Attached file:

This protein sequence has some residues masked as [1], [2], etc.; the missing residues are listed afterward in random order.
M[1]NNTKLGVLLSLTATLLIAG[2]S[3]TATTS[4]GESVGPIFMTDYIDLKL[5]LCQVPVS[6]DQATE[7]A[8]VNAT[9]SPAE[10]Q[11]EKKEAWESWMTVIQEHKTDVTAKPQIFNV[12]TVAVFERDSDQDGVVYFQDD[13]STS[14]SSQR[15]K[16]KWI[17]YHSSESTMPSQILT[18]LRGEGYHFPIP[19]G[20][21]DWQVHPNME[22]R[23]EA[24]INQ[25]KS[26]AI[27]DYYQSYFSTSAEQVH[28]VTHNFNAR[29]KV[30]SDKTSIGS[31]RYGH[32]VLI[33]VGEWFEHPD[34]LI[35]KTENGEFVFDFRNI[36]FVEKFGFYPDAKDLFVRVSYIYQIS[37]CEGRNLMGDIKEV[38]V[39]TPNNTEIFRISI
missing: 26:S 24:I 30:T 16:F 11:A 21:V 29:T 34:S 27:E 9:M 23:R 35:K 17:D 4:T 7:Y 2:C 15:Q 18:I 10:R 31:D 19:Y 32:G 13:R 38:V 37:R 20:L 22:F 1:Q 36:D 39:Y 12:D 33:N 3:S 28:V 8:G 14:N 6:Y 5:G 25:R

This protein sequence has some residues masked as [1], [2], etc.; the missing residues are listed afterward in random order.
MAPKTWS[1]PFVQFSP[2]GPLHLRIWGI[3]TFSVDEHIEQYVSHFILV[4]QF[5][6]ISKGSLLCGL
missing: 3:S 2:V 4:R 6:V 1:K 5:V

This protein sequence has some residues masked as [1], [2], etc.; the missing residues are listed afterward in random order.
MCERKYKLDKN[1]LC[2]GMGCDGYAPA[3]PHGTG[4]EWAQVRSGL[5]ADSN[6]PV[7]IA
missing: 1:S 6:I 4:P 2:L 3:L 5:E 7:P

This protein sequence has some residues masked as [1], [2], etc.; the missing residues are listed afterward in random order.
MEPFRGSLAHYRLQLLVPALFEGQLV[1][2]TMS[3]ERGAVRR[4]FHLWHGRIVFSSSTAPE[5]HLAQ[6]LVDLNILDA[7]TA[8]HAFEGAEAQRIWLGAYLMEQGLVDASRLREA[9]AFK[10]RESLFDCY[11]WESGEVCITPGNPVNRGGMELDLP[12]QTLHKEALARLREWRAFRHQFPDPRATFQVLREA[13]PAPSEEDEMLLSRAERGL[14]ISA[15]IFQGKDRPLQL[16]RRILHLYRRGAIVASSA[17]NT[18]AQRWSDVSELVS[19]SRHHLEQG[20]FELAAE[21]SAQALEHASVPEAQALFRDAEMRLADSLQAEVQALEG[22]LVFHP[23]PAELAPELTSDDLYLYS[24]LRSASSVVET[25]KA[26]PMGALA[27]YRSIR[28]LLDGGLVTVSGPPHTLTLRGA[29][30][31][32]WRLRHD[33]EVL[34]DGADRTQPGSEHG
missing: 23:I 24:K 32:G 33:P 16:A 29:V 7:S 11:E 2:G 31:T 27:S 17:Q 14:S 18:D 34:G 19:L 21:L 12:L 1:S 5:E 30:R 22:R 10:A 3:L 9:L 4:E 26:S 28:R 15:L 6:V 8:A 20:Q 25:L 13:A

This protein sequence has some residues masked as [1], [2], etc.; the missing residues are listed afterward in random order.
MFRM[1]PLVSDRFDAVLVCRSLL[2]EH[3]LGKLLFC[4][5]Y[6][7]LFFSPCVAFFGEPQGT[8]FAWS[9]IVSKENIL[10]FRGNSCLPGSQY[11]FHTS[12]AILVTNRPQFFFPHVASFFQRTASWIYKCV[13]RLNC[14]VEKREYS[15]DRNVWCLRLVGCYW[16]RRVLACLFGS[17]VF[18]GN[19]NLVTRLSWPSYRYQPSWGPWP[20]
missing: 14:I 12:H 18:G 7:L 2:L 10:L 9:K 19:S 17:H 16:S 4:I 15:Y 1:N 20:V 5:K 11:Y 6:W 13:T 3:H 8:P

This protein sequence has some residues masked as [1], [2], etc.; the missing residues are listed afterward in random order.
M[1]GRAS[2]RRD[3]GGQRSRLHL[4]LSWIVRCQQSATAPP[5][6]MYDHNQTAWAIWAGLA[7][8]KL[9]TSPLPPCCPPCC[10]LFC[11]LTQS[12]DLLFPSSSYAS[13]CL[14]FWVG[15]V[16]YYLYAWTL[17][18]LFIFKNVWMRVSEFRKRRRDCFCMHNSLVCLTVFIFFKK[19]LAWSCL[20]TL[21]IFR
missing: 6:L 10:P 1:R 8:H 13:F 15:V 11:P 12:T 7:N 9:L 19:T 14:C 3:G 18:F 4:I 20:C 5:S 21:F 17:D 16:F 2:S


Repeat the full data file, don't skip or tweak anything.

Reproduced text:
This protein sequence has some residues masked as [1], [2], etc.; the missing residues are listed afterward in random order.
M[1]NNTKLGVLLSLTATLLIAG[2]S[3]TATTS[4]GESVGPIFMTDYIDLKL[5]LCQVPVS[6]DQATE[7]A[8]VNAT[9]SPAE[10]Q[11]EKKEAWESWMTVIQEHKTDVTAKPQIFNV[12]TVAVFERDSDQDGVVYFQDD[13]STS[14]SSQR[15]K[16]KWI[17]YHSSESTMPSQILT[18]LRGEGYHFPIP[19]G[20][21]DWQVHPNME[22]R[23]EA[24]INQ[25]KS[26]AI[27]DYYQSYFSTSAEQVH[28]VTHNFNAR[29]KV[30]SDKTSIGS[31]RYGH[32]VLI[33]VGEWFEHPD[34]LI[35]KTENGEFVFDFRNI[36]FVEKFGFYPDAKDLFVRVSYIYQIS[37]CEGRNLMGDIKEV[38]V[39]TPNNTEIFRISI
missing: 26:S 24:I 30:T 16:F 11:A 21:V 29:T 34:S 27:E 9:M 23:R 35:K 17:D 4:T 7:Y 2:C 15:Q 18:I 10:R 31:D 19:Y 32:G 13:R 38:V 37:R 20:L 22:F 1:Q 36:D 39:Y 12:D 33:N 3:S 28:V 8:G 14:N 6:Y 5:G 25:R

This protein sequence has some residues masked as [1], [2], etc.; the missing residues are listed afterward in random order.
MAPKTWS[1]PFVQFSP[2]GPLHLRIWGI[3]TFSVDEHIEQYVSHFILV[4]QF[5][6]ISKGSLLCGL
missing: 3:S 2:V 4:R 6:V 1:K 5:V

This protein sequence has some residues masked as [1], [2], etc.; the missing residues are listed afterward in random order.
MCERKYKLDKN[1]LC[2]GMGCDGYAPA[3]PHGTG[4]EWAQVRSGL[5]ADSN[6]PV[7]IA
missing: 1:S 6:I 4:P 2:L 3:L 5:E 7:P

This protein sequence has some residues masked as [1], [2], etc.; the missing residues are listed afterward in random order.
MEPFRGSLAHYRLQLLVPALFEGQLV[1][2]TMS[3]ERGAVRR[4]FHLWHGRIVFSSSTAPE[5]HLAQ[6]LVDLNILDA[7]TA[8]HAFEGAEAQRIWLGAYLMEQGLVDASRLREA[9]AFK[10]RESLFDCY[11]WESGEVCITPGNPVNRGGMELDLP[12]QTLHKEALARLREWRAFRHQFPDPRATFQVLREA[13]PAPSEEDEMLLSRAERGL[14]ISA[15]IFQGKDRPLQL[16]RRILHLYRRGAIVASSA[17]NT[18]AQRWSDVSELVS[19]SRHHLEQG[20]FELAAE[21]SAQALEHASVPEAQALFRDAEMRLADSLQAEVQALEG[22]LVFHP[23]PAELAPELTSDDLYLYS[24]LRSASSVVET[25]KA[26]PMGALA[27]YRSIR[28]LLDGGLVTVSGPPHTLTLRGA[29][30][31][32]WRLRHD[33]EVL[34]DGADRTQPGSEHG
missing: 23:I 24:K 32:G 33:P 16:A 29:V 7:S 11:E 2:G 31:T 27:S 17:Q 14:S 18:D 34:G 19:L 21:L 12:L 1:S 5:E 30:R 22:R 10:A 3:L 9:L 4:E 26:S 28:R 15:L 6:V 8:A 20:Q 25:L 13:A

This protein sequence has some residues masked as [1], [2], etc.; the missing residues are listed afterward in random order.
MFRM[1]PLVSDRFDAVLVCRSLL[2]EH[3]LGKLLFC[4][5]Y[6][7]LFFSPCVAFFGEPQGT[8]FAWS[9]IVSKENIL[10]FRGNSCLPGSQY[11]FHTS[12]AILVTNRPQFFFPHVASFFQRTASWIYKCV[13]RLNC[14]VEKREYS[15]DRNVWCLRLVGCYW[16]RRVLACLFGS[17]VF[18]GN[19]NLVTRLSWPSYRYQPSWGPWP[20]
missing: 14:I 12:H 18:G 7:L 2:L 10:L 9:K 19:S 17:H 16:S 4:I 15:Y 1:N 20:V 5:K 11:Y 6:W 13:T 3:H 8:P

This protein sequence has some residues masked as [1], [2], etc.; the missing residues are listed afterward in random order.
M[1]GRAS[2]RRD[3]GGQRSRLHL[4]LSWIVRCQQSATAPP[5][6]MYDHNQTAWAIWAGLA[7][8]KL[9]TSPLPPCCPPCC[10]LFC[11]LTQS[12]DLLFPSSSYAS[13]CL[14]FWVG[15]V[16]YYLYAWTL[17][18]LFIFKNVWMRVSEFRKRRRDCFCMHNSLVCLTVFIFFKK[19]LAWSCL[20]TL[21]IFR
missing: 6:L 10:P 1:R 8:H 13:F 15:V 11:P 12:T 7:N 9:L 19:T 14:C 3:G 18:F 4:I 20:C 5:S 21:F 17:D 16:F 2:S